Documenting permission management across some Web features
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#Permissions for Web APIs

Web APIs that expose sensitive data or hardware features are usually gated by user consent in browsers.

That user consent can take several forms, and be exposed to developers through various mechanisms.

This repository collects examples of these various user consent approaches and documents how they are handled by existing browsers via screenshots. See also the list of browsable tests.

The variety of approaches is documented in a matrix relating APIs with their permission mechanisms analysed through various parameters:

  • type of the consent mechanism (e.g. prompt vs implict user interaction)
  • timing of the consent (upfront vs at usage time)
  • persistence of the permission
  • visual feedback on which permissions are currently granted (e.g. via persistent or transient state indicators)
  • whether any UI exposes ways for users to control (e.g. revoke or restrict) the permissions
  • how embedding (via an iframe) affects the availability of the permission request
  • how developers can determine they've been denied access to the feature


The features in the matrix are the ones that matched the following criteria:

  • they are currently implemented in a deployed browser
  • I could run them in my own set up
  • I knew they were gated by user consent

The following features are designed to require user consent but have not been included in the matrix (yet):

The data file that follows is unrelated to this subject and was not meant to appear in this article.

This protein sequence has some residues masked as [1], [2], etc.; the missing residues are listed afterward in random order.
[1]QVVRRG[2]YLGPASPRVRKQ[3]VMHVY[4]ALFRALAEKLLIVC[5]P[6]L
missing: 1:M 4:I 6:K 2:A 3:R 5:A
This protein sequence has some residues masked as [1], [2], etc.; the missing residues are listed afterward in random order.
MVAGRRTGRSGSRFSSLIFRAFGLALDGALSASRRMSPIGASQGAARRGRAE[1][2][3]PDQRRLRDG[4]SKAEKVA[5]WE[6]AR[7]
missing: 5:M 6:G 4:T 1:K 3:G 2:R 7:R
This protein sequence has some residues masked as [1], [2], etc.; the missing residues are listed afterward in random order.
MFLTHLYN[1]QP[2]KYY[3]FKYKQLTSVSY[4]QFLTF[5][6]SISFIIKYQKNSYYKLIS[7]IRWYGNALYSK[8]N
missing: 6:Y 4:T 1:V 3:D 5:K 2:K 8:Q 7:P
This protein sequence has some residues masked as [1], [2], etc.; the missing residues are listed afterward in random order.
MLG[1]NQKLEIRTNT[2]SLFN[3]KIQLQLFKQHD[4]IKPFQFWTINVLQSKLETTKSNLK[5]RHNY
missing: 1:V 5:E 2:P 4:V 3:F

• push API
  • network service discovery
  • Web MIDI
  • Web Crypto for key reuse
  • application cache (only Firefox prompt on this currently)

Also, some APIs have been deemed as safe enough to be usable without user consent, but recent research could push toward revisiting them. For instance, access to the accelerometer has been proved to leak information on e.g. what a user would type on a separate keyboard, or on the device itself, and might need mitigation (e.g. only run when tab is being displayed by default).

Parameters of the analysis

Beyond the current parameters in the matrix, it would be interesting to also look at:

  • whether page visibility affects the permission model (it does e.g. for fullscreen)


  • gather screenshots on more browsers, on more devices
  • increase the number of tested features
  • make tested features work on more browsers where possible (i.e. look at more vendor-prefixes)